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Abstract: We introduce the concept, model, and policy-specific algorithms for inferring new access control decisions from previous ones. Our secondary and approximate authorization model (SAAM) defines the notions of primary vs. secondary and precise vs. approximate authorizations. Approximate authorization responses are inferred from cached primary responses, and therefore provide an alternative source of access control decisions in the event that the authorization server is unavailable or slow. The ability to compute approximate authorizations improves the reliability and performance of access control sub-systems and ultimately the application systems themselves. The operation of a system that employs SAAM depends on the type of access control policy it implements. We propose and analyze algorithms for computing secondary authorizations in the case of policies based on the Bell-LaPadula model. In this context, we define a dominance graph, and describe its construction and usage for generating secondary responses to authorization requests. Preliminary results of evaluating SAAMblp algorithms demonstrate a 30% increase in the number of authorization requests that can be served without consulting access control policies.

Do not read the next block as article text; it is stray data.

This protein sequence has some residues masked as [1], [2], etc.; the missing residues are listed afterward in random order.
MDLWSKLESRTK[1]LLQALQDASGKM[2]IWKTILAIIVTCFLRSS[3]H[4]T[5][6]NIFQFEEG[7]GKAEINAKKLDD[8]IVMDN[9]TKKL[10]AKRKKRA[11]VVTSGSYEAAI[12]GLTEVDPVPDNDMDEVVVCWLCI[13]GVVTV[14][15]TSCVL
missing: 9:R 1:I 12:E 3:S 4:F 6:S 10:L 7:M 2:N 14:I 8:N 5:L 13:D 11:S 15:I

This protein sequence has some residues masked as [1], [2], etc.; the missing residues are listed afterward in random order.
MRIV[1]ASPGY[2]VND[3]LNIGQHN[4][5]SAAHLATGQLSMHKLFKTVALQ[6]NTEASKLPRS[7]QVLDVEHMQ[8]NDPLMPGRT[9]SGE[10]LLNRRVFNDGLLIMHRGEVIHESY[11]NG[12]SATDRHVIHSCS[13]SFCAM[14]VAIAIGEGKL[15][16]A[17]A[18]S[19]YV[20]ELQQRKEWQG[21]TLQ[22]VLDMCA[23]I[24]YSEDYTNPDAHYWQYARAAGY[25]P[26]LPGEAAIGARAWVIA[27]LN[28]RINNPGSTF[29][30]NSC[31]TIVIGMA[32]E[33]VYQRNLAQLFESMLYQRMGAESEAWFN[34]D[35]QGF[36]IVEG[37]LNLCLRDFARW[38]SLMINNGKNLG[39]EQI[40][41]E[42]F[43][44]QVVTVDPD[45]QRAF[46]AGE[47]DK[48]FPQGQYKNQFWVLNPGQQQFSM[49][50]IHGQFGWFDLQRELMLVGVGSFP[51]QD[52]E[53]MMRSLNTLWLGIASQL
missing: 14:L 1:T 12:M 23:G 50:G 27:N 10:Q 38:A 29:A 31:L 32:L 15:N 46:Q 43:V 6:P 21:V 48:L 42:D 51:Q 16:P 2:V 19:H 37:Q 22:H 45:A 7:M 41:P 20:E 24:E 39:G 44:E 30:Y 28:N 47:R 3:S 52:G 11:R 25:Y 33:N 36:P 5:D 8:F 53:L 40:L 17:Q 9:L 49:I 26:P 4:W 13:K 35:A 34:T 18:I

Keyword(s): Bell-LaPadula model ; SAAM ; access control ; authorization recycling ; JAMES
Published in: Jason Crampton, Wing Leung, Konstantin Beznosov "The Secondary and Approximate Authorization Model and its Application to Bell-LaPadula Policies," In Proceedings of the ACM Symposium on Access Control Models and Technologies (SACMAT), Lake Tahoe, California, USA, ACM, 7-9 June, 2006, pp.111-120.:
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Refereed Conference Papers